Updated: Mar 29
I recently finished There There by Tommy Orange and spent the last few days processing it before I wrote this post. It is one of those books where the character's story lines have powerful metaphors that make you ponder and reflect. There There is written from multiple points of view and has a total of 12 characters. Each of the characters is connected in some way and each of their stories come together at the end. The stories focuses and ends around a powwow that is taking place in Oakland, CA. This book covers so many topics in the Native American community, including alcoholism, domestic violence, sexual abuse, abandonment, family dynamics, and death. Orange's words are so powerful and cause you to reflect on what the Native American community has went through and still continues to go through. I found it so fascinating and thought provoking.
Each character is different and I felt like I connected with some more than others. My only wish was that the book was longer and went deeper into some of the characters. Some that stood out to me were Opal Viola Victoria Bear Shield, Edwin Black, and Blue. Opal's story starts in the early 70's, during the occupation of Alcatraz. Opal, her sister, and mother were part of the group of Native Americans that lived on Alcatraz island to take back the native land. Opal lives an interesting life, full of heartbreak and struggles. She ultimately ends up being a surrogate grandmother for her sister's grandchildren. Edwin Black is part Native American on his father's side, but he does not know his father. He has lived his life confused about who he is and where he belongs. He is part of a culture he knows nothing about and has never felt like he fits in. He reaches out to his father to connect to his native culture and begins an internship helping facilitate the powwow. He feels stuck in his life, both physically and metaphorically speaking, and is looking to connect with his culture in order to figure out where he needs to be in his life. Blue escapes from her abusive husband and returns to Oakland to help facilitate the powwow. She starts her life over and always thinks about her birth mother, who gave her up for adoption and is the connection to her Native American roots.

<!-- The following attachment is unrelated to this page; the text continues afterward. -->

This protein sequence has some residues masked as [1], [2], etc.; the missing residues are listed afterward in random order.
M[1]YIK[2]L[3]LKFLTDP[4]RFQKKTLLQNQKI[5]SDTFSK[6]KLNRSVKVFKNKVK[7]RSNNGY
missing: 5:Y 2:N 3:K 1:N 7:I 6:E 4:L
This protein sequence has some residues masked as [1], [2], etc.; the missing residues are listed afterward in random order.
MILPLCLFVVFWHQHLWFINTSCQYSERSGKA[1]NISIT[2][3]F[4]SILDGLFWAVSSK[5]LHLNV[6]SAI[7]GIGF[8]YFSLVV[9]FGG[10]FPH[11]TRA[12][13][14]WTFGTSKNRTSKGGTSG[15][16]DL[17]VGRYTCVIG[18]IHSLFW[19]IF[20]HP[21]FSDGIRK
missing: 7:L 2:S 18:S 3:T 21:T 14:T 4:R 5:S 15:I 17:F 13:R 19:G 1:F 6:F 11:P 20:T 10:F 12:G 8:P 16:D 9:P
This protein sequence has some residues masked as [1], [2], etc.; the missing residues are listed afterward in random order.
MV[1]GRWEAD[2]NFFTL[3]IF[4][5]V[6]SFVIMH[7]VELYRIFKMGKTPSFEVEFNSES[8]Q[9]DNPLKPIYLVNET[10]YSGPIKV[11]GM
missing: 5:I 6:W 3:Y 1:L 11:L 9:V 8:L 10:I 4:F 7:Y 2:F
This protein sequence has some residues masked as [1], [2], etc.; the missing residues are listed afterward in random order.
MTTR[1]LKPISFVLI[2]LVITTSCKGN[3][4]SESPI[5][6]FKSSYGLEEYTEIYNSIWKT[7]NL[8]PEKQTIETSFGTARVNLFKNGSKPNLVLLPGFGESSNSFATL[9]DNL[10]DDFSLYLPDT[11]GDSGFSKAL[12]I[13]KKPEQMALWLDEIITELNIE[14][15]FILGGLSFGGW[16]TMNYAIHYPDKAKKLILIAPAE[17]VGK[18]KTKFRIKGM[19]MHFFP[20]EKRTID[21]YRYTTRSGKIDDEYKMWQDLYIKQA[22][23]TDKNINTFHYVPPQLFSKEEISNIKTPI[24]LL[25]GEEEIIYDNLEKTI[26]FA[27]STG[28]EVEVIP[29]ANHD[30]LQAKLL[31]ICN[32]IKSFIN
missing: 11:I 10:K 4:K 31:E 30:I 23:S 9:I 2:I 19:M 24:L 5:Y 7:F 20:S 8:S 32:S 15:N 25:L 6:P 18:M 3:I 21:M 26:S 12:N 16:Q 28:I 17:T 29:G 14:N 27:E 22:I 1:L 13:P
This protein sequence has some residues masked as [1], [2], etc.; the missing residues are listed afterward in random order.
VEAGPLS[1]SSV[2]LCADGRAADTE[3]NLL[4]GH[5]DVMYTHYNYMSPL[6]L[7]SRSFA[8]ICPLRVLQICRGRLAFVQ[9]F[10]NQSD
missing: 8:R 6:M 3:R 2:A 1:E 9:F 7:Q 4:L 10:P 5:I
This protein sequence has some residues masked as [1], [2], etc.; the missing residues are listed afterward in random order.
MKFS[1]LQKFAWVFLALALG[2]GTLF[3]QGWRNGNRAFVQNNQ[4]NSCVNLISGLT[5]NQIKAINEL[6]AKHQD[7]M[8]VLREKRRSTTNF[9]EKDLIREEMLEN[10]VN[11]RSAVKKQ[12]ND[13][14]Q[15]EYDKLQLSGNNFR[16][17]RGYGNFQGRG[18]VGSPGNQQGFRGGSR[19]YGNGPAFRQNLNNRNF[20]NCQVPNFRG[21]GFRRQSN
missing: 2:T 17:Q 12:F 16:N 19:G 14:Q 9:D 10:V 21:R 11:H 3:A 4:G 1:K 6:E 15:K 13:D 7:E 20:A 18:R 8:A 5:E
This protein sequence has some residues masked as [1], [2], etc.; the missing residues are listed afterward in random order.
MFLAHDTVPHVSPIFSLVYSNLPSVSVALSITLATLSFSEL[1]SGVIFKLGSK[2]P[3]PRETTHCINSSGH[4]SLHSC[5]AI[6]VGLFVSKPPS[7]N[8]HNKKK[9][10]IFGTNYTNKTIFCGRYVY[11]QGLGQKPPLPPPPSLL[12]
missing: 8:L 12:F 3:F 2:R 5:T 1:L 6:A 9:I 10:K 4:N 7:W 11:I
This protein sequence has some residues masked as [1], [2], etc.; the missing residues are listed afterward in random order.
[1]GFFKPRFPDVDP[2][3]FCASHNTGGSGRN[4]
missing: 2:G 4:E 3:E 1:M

Each story is so powerful in its own way. I read reviews that the multiple points of view were hard to follow, but I felt like this book reads so quickly, that I was not confused on who was who and how each was connected. The concept of how the United States was formed is so intriguing and heartbreaking, when you read it through Orange's words and the Native American perspective. Edwin Black tells a story during one point that stuck with me. He said he had an idea for a movie or book in which a Native American man lives in a large apartment with multiple rooms and his friend asks to move in with him. He allows him to move in and his "friend" ends up letting more and more people live in this apartment, until they take it over every room and tell the man who owns it, that he can move into a crawl space under the stairs. The metaphor for how the Native Americans were treated when explorers came to America is stunning and horrifically powerful.
I really enjoyed this book and give it a solid ★★★★. I highly recommend this book if you like stories that make you think and contemplate cultures that you may not be completely familiar with. The stories made me uncomfortable and sad, but made me think about things bigger than myself, which is one of the things I absolutely love about reading.